Brian Katzung On Becoming A Libertarian


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Why I Became A Libertarian

Libertarian Party LogoUntil I was in my late twenties, I had no interest in politics. Then, in a conversation with a friend, I had a revelation about the importance of politics. In the same conversation, I was introduced to the Libertarian Party. 

Among other things, I believe in freedom, personal responsibility, and the value of diversity. I think it is important not to impose ones values on others, and that people who are responsible and innovative should be rewarded, and those that aren't shouldn't. 

In my opinion, the agendas of the Democrats and Republicans simply aren't consistent with those values. They want to take what you earn, and decide for you how the money should be spent. They also want to choose how you can and cannot live your life, regardless of whether or not how you live your life interferes with the rights of others. 

A choice that is made for you is not, for you, a choice. I consider that unacceptable, and was in search of a political home. 

When the values of the Libertarian Party were described to me, I felt that they very closely matched my own, and that's when I realized I was a Libertarian. 

For me, it was a fairly simple and quick step to realize that I was a Libertarian. If the decision is not as easy for you, you may wish to consider the following questions: 

  • Do you frequently find yourself voting for someone solely because you dislike his or her opponent more? (Put more colloquially, are you cutting off your nose to spite your face?) 
  • What direction has government taken in your lifetime? Look at the ``big'' picture, not at individual events. Can you honestly say that life got consistently better when one party was in power, and consistently worse when another party was in power? Or did government generally get bigger and a lot more expensive while your taxes grew significantly and your life became more complicated, regardless of which party had the most control? 
  • Do you think the Democrats and the Republicans differ more in direction or in degree? 
  • Do you tend to focus on one issue to the exclusion of all else? Are you willing to sacrifice your values on almost all of your issues in order to support a candidate who matches one of your values exactly, even if another candidate better matches your values over all?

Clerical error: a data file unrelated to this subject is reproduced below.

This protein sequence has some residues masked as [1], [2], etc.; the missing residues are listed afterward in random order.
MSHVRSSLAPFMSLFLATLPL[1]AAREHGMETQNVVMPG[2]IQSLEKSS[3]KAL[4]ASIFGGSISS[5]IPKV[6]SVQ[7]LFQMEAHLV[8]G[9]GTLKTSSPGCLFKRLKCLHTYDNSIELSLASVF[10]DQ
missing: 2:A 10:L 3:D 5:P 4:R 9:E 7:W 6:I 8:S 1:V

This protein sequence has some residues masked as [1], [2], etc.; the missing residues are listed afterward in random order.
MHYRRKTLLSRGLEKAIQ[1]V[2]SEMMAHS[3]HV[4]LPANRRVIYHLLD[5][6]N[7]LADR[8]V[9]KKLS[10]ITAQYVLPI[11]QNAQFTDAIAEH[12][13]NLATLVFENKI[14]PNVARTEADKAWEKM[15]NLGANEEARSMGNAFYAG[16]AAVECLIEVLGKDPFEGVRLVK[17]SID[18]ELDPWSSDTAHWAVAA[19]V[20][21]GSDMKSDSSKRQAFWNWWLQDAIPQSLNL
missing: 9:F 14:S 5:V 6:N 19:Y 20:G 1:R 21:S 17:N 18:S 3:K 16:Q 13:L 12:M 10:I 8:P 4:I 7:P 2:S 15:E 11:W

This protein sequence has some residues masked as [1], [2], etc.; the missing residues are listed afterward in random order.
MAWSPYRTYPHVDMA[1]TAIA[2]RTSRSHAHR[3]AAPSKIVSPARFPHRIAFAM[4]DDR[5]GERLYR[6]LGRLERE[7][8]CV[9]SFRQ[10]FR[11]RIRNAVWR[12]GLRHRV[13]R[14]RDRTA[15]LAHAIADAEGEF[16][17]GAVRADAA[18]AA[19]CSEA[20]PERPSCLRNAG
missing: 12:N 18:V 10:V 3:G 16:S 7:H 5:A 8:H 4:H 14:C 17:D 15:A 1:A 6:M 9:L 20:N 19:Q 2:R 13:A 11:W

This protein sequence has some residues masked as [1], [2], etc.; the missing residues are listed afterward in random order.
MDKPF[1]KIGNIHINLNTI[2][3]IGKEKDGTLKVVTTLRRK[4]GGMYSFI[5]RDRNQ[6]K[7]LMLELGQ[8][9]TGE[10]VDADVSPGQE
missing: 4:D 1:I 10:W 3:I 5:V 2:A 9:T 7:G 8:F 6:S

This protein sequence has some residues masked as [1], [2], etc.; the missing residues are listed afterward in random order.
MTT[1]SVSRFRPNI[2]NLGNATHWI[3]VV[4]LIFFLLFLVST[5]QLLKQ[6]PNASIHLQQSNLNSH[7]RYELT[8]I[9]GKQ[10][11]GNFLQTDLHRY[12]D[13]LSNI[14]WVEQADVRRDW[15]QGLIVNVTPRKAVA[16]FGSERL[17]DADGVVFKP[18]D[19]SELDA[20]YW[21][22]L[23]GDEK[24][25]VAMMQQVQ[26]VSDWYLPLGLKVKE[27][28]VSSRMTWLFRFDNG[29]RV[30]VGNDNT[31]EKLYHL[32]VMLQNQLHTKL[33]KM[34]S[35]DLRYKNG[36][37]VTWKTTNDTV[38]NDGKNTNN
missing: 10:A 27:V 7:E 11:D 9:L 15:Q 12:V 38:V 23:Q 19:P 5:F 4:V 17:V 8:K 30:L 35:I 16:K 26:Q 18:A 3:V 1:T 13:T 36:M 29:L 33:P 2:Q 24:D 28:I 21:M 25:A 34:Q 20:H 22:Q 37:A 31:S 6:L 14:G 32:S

• Do you have different standards for Democrats and Republicans than you do for other parties? Do you expect third party candidates to be perfect, even though you are willing to overlook major imperfections in Democrats and Republicans? 
  • Are you so certain of Democratic and Republican ``problem solving'' approaches (e.g., more money and bigger government) that you are willing to gamble your freedom and your income on them? 
  • Do you expect to see any Social Security benefits when you retire? If not, do you care? Harry Browne proposed an equitable solution in his book Why Government Doesn't Work, but the Democrats and Republicans, it seems, don't even want to discuss the problem. 
  • Do you see the Democrats or Republicans ending the War on Drugs any time soon? Do you think drug producers grow more crops when drug agents destroy them? 
  • Do you think the prohibition of drugs keeps organized crime in business the way prohibition of alcohol did? Do you think most of the problems would go away if the profit disappeared from the drug trade if drugs became legal again? Do you think the War on Drugs money could be better spent on education and rehabilitation programs? 
  • If you pay for your local school district in real-estate taxes, do you have a neighbor who has more kids than you do? Do you think it's fair for you to have to subsidize their education, or for people with fewer kids than you do to subsidize yours? Did you have any say in how many kids your neighbor was allowed to have (or were you taxed without representation)? 
  • Which kind of entity do you think is more responsive to people's needs, a government agency, or a private one (business or club)? 
  • If a company such as Underwriters Laboratories or Consumer Reports tested products at the rate the Food & Drug Administration tests drugs, they would quickly go out of business. Do you see the Democrats or Republicans shutting down slow, inefficient government programs in favor or faster, leaner, private solutions? 
  • If a company such as Underwriters Laboratories or Consumer Reports was in the drug testing business and made a mistake, they would most likely go out of business. When the FDA makes mistakes, are they more likely to be shut down or to claim to need more money and resources in order to ``do the job right''? 
  • How many of our Constitutionally guaranteed rights must be whittled away or blatantly eliminated before we consider the government an unconstitutional police state? 
  • Isn't it more prudent to make a non-violent change in direction now than to try to recover from an unconstitutional police state later?
Here are some more questions. These are from Harry Browne's 1996 campaign.
  • Do you feel your taxes are (way) too low, just right, or (way) too high? 
  • Do you feel we have too little government, just the right amount, or too much government? 
  • Would you be willing to give up all your favorite federal programs in exchange for never having to pay income tax again?

There is also a Harry Browne Facebook page, and sells his ebooks.

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Updated 26 August 2013